The Blues (2003)
2 user 3 critic

Red, White and Blues 

Documenting the blues explosion in 1960's England and it's influence and reinterpretation by musicians at the time.


Mike Figgis


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Episode credited cast:
Ginger Baker ... Himself (archive footage) (as Cream)
Chris Barber Chris Barber ... Himself
Jeff Beck ... Himself
Booker T. & the M.G.s ... Themselves (archive footage)
Big Bill Broonzy Big Bill Broonzy ... Himself (archive footage)
Jack Bruce ... Himself (archive footage) (as Cream)
Eric Burdon ... Himself
Eric Clapton ... Himself
Jon Cleary Jon Cleary ... Himself
Elvis Costello ... Himself
James Cotton James Cotton ... Himself (archive footage)
Cream ... Themselves (archive footage)
Lonnie Donegan Lonnie Donegan ... Himself
Jack Elliott ... Himself (as Ramblin' Jack Elliott; archive footage)
Georgie Fame Georgie Fame ... Himself


Documenting the blues explosion in 1960's England and it's influence and reinterpretation by musicians at the time.

Plot Summary | Add Synopsis


Documentary | Music



Official Sites:

PBS [United States]


Germany | UK

Release Date:

3 October 2003 (USA) See more »

Company Credits

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Technical Specs


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Did You Know?


Champagne and Reefer
Written by Muddy Waters (as McKinley Morganfield)
Performed by Muddy Waters and The Rolling Stones
See more »

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User Reviews

Great Episode For Those Of Us Who Love British Bluesmen
24 January 2009 | by ccthemovieman-1See all my reviews

I've seen this twice, and I could watch this episode in this 7-part documentary many more times, too. Of course, the fact that British (and a couple of Irish) guitarists and blues artists are mostly my favorites, explains why I loved watching and hearing this on TV and on now on DVD. I mean, for starters, what guitar fan doesn't revel in seeing Jeff Beck perform? He's amazing.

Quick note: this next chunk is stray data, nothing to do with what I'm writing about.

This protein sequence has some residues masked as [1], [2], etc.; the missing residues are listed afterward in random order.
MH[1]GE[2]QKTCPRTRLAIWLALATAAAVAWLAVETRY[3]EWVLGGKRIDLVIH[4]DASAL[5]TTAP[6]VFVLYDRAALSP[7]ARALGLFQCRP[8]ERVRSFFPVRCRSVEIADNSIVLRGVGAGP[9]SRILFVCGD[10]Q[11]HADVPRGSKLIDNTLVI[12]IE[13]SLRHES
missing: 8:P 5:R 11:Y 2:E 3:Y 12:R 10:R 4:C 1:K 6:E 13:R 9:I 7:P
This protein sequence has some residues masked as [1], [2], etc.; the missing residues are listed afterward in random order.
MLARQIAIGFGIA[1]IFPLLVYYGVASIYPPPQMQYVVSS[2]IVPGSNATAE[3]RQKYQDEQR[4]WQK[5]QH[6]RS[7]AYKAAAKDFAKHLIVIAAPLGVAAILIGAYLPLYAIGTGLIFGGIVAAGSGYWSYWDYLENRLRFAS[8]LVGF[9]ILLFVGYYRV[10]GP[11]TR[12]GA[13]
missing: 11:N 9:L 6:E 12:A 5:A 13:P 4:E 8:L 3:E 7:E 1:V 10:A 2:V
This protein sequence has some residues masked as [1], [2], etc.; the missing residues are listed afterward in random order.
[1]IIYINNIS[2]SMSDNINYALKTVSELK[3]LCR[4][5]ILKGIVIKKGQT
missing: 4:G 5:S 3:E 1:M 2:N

Beck and all the other British musicians, as it's pointed out a few times here - and verified by the great B.B. King - brought blues to the attention of the North American white kids. If it weren't for guys like John Mayall, a lot of guys like B.B. and Albert King, Albert Collins, John Lee Hooker, etc., etc., probably wouldn't have become famous. The British have done the same with early rock 'n roll, or "rockabilly" as it is labeled, and kept that alive, too. They must really appreciate music in the U.K. Well, I do, too.

In this episode are some of the greats of the those British bluesmen, like Mayall, and Eric Clapton, Tom Jones, Lonnie Donegan, Georgie Fame, Stevie Winwood, Peter Green, Mick Fleetwood, Van Morrison and a whole lot more. He doesn't do "blues," was I was glad Abert Lee was included in this episode, too. Few people can "pick" as well as Albert.

Most of these people are interviewed but aren't performing in here. However, some do and they are really good - Beck, Jones, the "Abbey Road musicians,and "Lulu." Wow, there's a name (Lulu) I haven't heard in 40 years but this woman is some blues singer. She was a shock.

It was also great to see footage of many of these performers idols, such as Muddy Waters, Big Big Broonzy, Sister Rosetta Tharp and many more, some of them performing with '60s stars like Mick Jagger of the Stones.

All of it is great stuff!

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